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The loot is where the most character depth and fun really come in. I think the developers rather smartly avoided the Longsword of +4 Dexterity trappings. Wailing on a big pack of monsters with a sword that has a chance to stun, wearing a suit of armor that causes freezing and slowing ice damage with a helmet that causes ongoing fire damage and all while hitting them with an attack that causes fear is simply endlessly fun. It also provides a good deal of much needed depth. A few more points of damage might not actually be worth upgrading from a powerful effect or a weapon that swings faster.

Sadly all of this crazy effect spamming leads to my biggest problem with this game. It’s just way too damn easy. The only time I died in the entire game was failing a Quick Time Event at the end. See, I’m the kind of gamer that will go explore every nook and cranny, breaking all the barrels and all while completing the side quests before coming back to the main storyline, and in Daggerdale that means I quickly became too powerful. Because of my persistence I had enough potions and gear in the final fight to repeat the boss over three times while I figured out what I precisely needed to do to trigger the end. And that’s playing as a fighter; the cleric’s class ability is a heal power on a short cooldown. I imagine the cleric could retire comfortably and open a well-stocked potion store after the conclusion of the game.

The game isn’t without some other issues either. Unless your setup puts you rather close to your TV, expect some squinting to read some of the smaller text. This probably won’t be a problem for those playing on the PC. Various graphic issues also popped up: monsters not transitioning to their dead animation states, occasional screen tearing, and some clipping with the environment or equipment models. I also encountered two specific problems with a certain item, a necklace that regenerated hit points. The first, though more of an annoyance, was that the item had this continual sound effect associated with it (sort of sounded like the wom wom wom of the Star Trek warp engines). Needless to say, it gets really tiresome after more than a few seconds. The other problem with this item was that I discovered it would continue to heal me from the character screens. So if for some reason I drank through my 50 odd potions, all I had to do was bring up the map and walk away from the game for a bit. Lastly, while I personally never experienced anything this bad, someone from the office was telling me about how they fell through the world and respawned at level 1 with none of their gear. Luckily they were able to quit before the game saved and reload with their old characters.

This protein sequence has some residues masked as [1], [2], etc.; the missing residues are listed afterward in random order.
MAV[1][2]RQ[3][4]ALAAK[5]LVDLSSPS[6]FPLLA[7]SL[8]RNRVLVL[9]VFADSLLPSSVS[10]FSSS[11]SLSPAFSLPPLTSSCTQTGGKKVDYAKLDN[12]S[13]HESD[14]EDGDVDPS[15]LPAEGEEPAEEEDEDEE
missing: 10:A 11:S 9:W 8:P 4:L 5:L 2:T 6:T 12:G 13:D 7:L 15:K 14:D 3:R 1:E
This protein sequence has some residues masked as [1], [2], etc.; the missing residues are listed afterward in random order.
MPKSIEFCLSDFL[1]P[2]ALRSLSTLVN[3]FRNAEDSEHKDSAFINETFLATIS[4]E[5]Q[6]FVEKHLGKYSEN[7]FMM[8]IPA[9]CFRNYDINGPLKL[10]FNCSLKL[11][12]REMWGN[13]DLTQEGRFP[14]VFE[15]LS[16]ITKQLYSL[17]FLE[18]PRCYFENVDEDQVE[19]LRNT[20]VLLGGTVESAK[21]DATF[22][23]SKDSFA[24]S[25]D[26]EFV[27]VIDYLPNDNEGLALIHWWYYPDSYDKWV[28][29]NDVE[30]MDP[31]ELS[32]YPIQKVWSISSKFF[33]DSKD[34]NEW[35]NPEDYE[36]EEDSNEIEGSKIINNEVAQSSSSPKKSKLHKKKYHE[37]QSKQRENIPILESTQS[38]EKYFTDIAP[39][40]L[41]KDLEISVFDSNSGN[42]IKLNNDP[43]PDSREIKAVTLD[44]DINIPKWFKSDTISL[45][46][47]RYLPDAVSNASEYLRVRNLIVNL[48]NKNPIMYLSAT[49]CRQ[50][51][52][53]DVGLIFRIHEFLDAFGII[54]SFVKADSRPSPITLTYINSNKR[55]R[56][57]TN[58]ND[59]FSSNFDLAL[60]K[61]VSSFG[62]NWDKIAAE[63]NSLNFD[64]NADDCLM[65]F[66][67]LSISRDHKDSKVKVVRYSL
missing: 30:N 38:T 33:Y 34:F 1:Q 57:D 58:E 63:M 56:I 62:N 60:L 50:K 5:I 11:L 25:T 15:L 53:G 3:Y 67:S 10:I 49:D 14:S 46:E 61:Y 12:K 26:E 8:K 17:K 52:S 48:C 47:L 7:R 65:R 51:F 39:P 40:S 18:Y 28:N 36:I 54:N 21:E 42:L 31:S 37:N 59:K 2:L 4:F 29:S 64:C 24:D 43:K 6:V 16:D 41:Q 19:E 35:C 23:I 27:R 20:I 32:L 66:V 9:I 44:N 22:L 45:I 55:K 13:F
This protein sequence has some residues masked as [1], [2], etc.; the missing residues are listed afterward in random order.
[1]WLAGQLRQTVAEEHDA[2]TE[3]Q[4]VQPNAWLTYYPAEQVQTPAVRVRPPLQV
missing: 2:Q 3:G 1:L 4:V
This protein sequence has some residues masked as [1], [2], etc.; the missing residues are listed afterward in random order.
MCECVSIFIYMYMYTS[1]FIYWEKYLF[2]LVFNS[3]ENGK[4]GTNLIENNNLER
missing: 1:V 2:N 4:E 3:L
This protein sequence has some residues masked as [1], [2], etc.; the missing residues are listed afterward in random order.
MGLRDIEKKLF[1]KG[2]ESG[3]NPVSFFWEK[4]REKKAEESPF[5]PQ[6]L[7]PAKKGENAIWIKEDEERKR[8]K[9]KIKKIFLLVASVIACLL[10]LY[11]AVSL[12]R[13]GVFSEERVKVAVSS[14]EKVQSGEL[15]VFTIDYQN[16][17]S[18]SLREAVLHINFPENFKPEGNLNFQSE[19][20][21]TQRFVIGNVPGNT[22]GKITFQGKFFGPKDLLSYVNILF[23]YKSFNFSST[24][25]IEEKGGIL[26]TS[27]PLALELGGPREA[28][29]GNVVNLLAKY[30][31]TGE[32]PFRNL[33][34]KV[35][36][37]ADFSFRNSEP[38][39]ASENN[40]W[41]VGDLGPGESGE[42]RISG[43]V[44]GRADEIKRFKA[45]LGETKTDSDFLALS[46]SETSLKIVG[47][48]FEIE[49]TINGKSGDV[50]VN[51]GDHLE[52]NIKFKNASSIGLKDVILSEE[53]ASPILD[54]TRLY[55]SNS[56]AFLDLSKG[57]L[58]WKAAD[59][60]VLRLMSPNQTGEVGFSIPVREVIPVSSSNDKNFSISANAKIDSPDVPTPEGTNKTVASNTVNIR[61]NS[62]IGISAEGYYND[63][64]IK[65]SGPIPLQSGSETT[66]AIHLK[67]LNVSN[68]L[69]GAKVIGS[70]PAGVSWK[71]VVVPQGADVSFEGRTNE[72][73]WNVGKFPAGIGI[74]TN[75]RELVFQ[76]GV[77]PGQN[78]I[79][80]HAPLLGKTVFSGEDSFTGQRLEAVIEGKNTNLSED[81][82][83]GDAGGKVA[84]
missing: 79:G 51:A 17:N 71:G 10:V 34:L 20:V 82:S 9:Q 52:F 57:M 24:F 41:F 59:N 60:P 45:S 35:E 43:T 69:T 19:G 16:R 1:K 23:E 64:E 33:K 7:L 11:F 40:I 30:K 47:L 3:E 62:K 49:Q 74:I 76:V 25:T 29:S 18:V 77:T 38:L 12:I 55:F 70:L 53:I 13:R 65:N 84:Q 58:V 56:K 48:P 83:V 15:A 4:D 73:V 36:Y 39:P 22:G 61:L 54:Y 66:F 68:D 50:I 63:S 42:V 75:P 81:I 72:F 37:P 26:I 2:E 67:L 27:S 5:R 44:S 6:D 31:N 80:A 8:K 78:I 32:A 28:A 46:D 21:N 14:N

I don’t want to make it sound completely bleak and broken, because the game really shines most through multiplayer. Enemies’ spawns are ramped up accordingly to the size of the group, which promotes a greater challenge and requirement to play somewhat as a team. The game supports both online and local multiplayer, which is especially entertaining. Nostalgia for Gauntlet Legends and kin may ensue as you and some friends crowd into your living room.

Bottom Line: At one point I put the game down and was planning on going to bed, but I soon realized I wasn’t as tired as I thought and opted to tackle another quest or two.

Recommendation: At only $15, there is enough to love here if you are willing to put up with its problems, especially if you have a few friends on hand.


This review is based on the Xbox 360 version.

What our review scores mean.

Justin Clouse hopes that the devs can roll a natural 20 on the next game.

Game: Dungeons & Dragons: Daggerdale
Genre: RPG
Developer: Bedlam Games
Publisher: Atari
Platform(s): PC, XBLA, PSN
Available from: Amazon(US)